The World Trade Organization’s final ruling June 29 sided with Canada and Mexico’s position against the U.S. country of origin labeling rules, potentially hurting U.S. cattle producers.

The WTO determined the U.S. country of origin labeling (COOL) rules gave less favorable treatment to beef and pork imported from Canada and Mexico. The ruling will allow the U.S. to require meats to use country-of-origin labels, but the program must be altered to ensure there’s not a technical barrier to trade. The countries must agree on a timeline for the U.S. to comply with the ruling, but implementation could take up to 15 months.

COOL was mandatory beginning in March 2009, enabling consumers to differentiate between U.S. and foreign products.

In an AgriTalk interview, NCBA’s Collin Woodall said Friday’s ruling is similar to the ruling released in November which said the labeling provision violated WTO rules on technical barriers to trade. Woodall believes Mexico and Canada could retaliate against the U.S. by taking retaliatory action, imposing tariffs on U.S. beef and other products.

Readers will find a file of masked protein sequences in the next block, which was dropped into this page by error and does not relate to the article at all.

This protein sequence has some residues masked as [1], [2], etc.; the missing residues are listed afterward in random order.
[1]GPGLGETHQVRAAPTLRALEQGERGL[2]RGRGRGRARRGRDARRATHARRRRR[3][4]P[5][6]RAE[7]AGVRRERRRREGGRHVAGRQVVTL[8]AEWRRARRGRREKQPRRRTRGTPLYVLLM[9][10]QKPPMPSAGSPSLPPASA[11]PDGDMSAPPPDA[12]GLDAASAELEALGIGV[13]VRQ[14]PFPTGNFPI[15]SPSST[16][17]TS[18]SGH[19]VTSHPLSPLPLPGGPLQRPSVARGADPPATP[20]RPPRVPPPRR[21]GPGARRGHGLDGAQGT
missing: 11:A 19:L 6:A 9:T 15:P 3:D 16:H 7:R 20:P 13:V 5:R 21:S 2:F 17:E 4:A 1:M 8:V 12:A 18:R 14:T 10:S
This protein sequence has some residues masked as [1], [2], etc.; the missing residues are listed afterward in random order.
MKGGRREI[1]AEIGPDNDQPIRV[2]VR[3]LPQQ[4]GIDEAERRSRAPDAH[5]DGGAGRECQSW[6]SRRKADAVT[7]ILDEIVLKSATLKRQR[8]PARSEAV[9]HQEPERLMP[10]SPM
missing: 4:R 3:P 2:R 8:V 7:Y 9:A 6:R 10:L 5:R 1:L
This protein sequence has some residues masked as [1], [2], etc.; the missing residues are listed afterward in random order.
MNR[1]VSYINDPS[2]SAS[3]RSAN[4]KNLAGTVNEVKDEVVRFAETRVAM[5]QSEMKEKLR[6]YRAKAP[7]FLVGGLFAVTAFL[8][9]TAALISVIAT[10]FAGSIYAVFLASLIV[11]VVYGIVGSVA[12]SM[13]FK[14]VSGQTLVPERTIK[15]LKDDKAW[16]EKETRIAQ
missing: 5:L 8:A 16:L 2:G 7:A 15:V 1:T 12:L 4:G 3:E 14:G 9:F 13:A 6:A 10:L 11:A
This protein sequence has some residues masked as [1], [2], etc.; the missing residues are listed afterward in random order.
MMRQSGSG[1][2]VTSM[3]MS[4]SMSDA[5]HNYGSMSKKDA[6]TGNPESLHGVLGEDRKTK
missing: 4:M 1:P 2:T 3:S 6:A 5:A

“The biggest concern we have is this is now going to put our trade relationship with Canada and Mexico in serious jeopardy and they are our number one and number two export market for U.S. beef,” Woodall said.

Tariffs and other trade restrictions from the United States’ primary markets will affect the bottom line of domestic cattle producers.

According to the COOL rules for beef or pork to be listed as U.S. origin, it must come from animals born, raised and slaughtered in the United States. Products from animals raised in foreign countries and slaughtered in the U.S. were labeled as a product of mixed origin.

The next step is to get Congress to change the law. A statement released by the NCBA, Vice President Bob McCan said the organization will work with this administration and Congress to find a permanent solution to this issue in order to bring the United States back into compliance.

Click here to listen to the AgriTalk interview with Collin Woodall.